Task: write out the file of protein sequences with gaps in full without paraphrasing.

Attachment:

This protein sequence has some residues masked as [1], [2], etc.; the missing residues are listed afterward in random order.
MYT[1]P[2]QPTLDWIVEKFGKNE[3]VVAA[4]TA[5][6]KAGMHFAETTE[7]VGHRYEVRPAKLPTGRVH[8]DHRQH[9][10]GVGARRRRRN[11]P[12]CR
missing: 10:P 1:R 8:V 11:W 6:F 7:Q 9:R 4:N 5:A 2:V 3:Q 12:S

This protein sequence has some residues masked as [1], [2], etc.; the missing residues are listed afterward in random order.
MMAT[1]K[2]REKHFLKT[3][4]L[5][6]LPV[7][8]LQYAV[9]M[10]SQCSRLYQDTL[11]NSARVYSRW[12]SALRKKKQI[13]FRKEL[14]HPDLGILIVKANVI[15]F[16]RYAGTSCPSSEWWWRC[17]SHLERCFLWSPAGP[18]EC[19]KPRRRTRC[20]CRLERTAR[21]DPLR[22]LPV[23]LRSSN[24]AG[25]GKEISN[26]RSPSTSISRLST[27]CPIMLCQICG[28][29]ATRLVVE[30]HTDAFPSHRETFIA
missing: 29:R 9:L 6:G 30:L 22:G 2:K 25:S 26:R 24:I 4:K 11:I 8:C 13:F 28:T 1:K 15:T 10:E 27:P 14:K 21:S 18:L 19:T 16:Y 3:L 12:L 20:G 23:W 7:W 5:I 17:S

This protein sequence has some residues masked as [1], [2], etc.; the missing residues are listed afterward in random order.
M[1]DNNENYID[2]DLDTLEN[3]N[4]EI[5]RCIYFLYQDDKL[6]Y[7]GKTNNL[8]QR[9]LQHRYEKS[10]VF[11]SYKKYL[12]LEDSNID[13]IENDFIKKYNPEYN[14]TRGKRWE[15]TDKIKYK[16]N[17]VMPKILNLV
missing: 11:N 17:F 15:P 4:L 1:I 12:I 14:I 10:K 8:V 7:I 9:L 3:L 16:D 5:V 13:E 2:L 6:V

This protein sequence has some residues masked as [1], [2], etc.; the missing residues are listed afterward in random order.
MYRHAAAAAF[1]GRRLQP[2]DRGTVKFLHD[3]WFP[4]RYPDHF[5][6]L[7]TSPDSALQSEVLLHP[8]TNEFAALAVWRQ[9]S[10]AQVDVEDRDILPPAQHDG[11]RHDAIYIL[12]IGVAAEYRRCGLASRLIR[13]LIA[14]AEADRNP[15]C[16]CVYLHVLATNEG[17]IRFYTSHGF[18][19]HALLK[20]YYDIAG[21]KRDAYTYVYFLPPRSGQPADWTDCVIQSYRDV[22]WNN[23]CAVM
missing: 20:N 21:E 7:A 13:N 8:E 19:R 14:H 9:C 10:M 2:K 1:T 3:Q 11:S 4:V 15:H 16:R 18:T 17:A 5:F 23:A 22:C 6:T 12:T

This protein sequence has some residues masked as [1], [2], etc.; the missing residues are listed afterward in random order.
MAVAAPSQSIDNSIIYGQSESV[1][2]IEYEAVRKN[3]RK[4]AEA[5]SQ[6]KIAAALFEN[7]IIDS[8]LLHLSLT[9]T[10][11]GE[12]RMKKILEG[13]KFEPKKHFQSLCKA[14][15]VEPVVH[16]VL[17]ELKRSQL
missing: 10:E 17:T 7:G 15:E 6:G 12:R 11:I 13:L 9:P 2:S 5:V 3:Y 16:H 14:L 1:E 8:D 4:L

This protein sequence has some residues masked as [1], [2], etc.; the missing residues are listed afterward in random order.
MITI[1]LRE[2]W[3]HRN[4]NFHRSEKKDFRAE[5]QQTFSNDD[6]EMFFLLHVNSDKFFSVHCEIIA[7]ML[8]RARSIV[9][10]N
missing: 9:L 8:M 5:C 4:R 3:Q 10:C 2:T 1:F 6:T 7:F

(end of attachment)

This protein sequence has some residues masked as [1], [2], etc.; the missing residues are listed afterward in random order.
MYT[1]P[2]QPTLDWIVEKFGKNE[3]VVAA[4]TA[5][6]KAGMHFAETTE[7]VGHRYEVRPAKLPTGRVH[8]DHRQH[9][10]GVGARRRRRN[11]P[12]CR
missing: 10:P 1:R 8:V 11:W 6:F 7:Q 9:R 4:N 5:A 2:V 3:Q 12:S

This protein sequence has some residues masked as [1], [2], etc.; the missing residues are listed afterward in random order.
MMAT[1]K[2]REKHFLKT[3][4]L[5][6]LPV[7][8]LQYAV[9]M[10]SQCSRLYQDTL[11]NSARVYSRW[12]SALRKKKQI[13]FRKEL[14]HPDLGILIVKANVI[15]F[16]RYAGTSCPSSEWWWRC[17]SHLERCFLWSPAGP[18]EC[19]KPRRRTRC[20]CRLERTAR[21]DPLR[22]LPV[23]LRSSN[24]AG[25]GKEISN[26]RSPSTSISRLST[27]CPIMLCQICG[28][29]ATRLVVE[30]HTDAFPSHRETFIA
missing: 29:R 9:L 6:G 30:L 22:G 2:K 25:S 26:R 24:I 4:K 11:I 8:C 13:F 28:T 1:K 15:T 10:E 27:P 14:K 21:S 18:L 19:T 16:Y 3:L 12:L 20:G 23:W 7:W 5:I 17:S

This protein sequence has some residues masked as [1], [2], etc.; the missing residues are listed afterward in random order.
M[1]DNNENYID[2]DLDTLEN[3]N[4]EI[5]RCIYFLYQDDKL[6]Y[7]GKTNNL[8]QR[9]LQHRYEKS[10]VF[11]SYKKYL[12]LEDSNID[13]IENDFIKKYNPEYN[14]TRGKRWE[15]TDKIKYK[16]N[17]VMPKILNLV
missing: 11:N 17:F 15:P 4:L 1:I 12:I 14:I 10:K 8:V 7:I 9:L 3:L 16:D 5:V 13:E 2:L 6:V

This protein sequence has some residues masked as [1], [2], etc.; the missing residues are listed afterward in random order.
MYRHAAAAAF[1]GRRLQP[2]DRGTVKFLHD[3]WFP[4]RYPDHF[5][6]L[7]TSPDSALQSEVLLHP[8]TNEFAALAVWRQ[9]S[10]AQVDVEDRDILPPAQHDG[11]RHDAIYIL[12]IGVAAEYRRCGLASRLIR[13]LIA[14]AEADRNP[15]C[16]CVYLHVLATNEG[17]IRFYTSHGF[18][19]HALLK[20]YYDIAG[21]KRDAYTYVYFLPPRSGQPADWTDCVIQSYRDV[22]WNN[23]CAVM
missing: 20:N 21:E 7:A 13:N 8:E 19:R 14:H 9:C 10:M 2:K 1:T 3:Q 11:S 4:V 15:H 16:R 18:T 17:A 5:F 23:A 22:C 6:T 12:T

This protein sequence has some residues masked as [1], [2], etc.; the missing residues are listed afterward in random order.
MAVAAPSQSIDNSIIYGQSESV[1][2]IEYEAVRKN[3]RK[4]AEA[5]SQ[6]KIAAALFEN[7]IIDS[8]LLHLSLT[9]T[10][11]GE[12]RMKKILEG[13]KFEPKKHFQSLCKA[14][15]VEPVVH[16]VL[17]ELKRSQL
missing: 10:E 17:T 7:G 15:E 6:G 12:R 11:I 13:L 9:P 2:S 5:V 3:Y 16:H 14:L 1:E 8:D 4:L

This protein sequence has some residues masked as [1], [2], etc.; the missing residues are listed afterward in random order.
MITI[1]LRE[2]W[3]HRN[4]NFHRSEKKDFRAE[5]QQTFSNDD[6]EMFFLLHVNSDKFFSVHCEIIA[7]ML[8]RARSIV[9][10]N
missing: 9:L 8:M 5:C 4:R 3:Q 10:C 2:T 1:F 6:T 7:F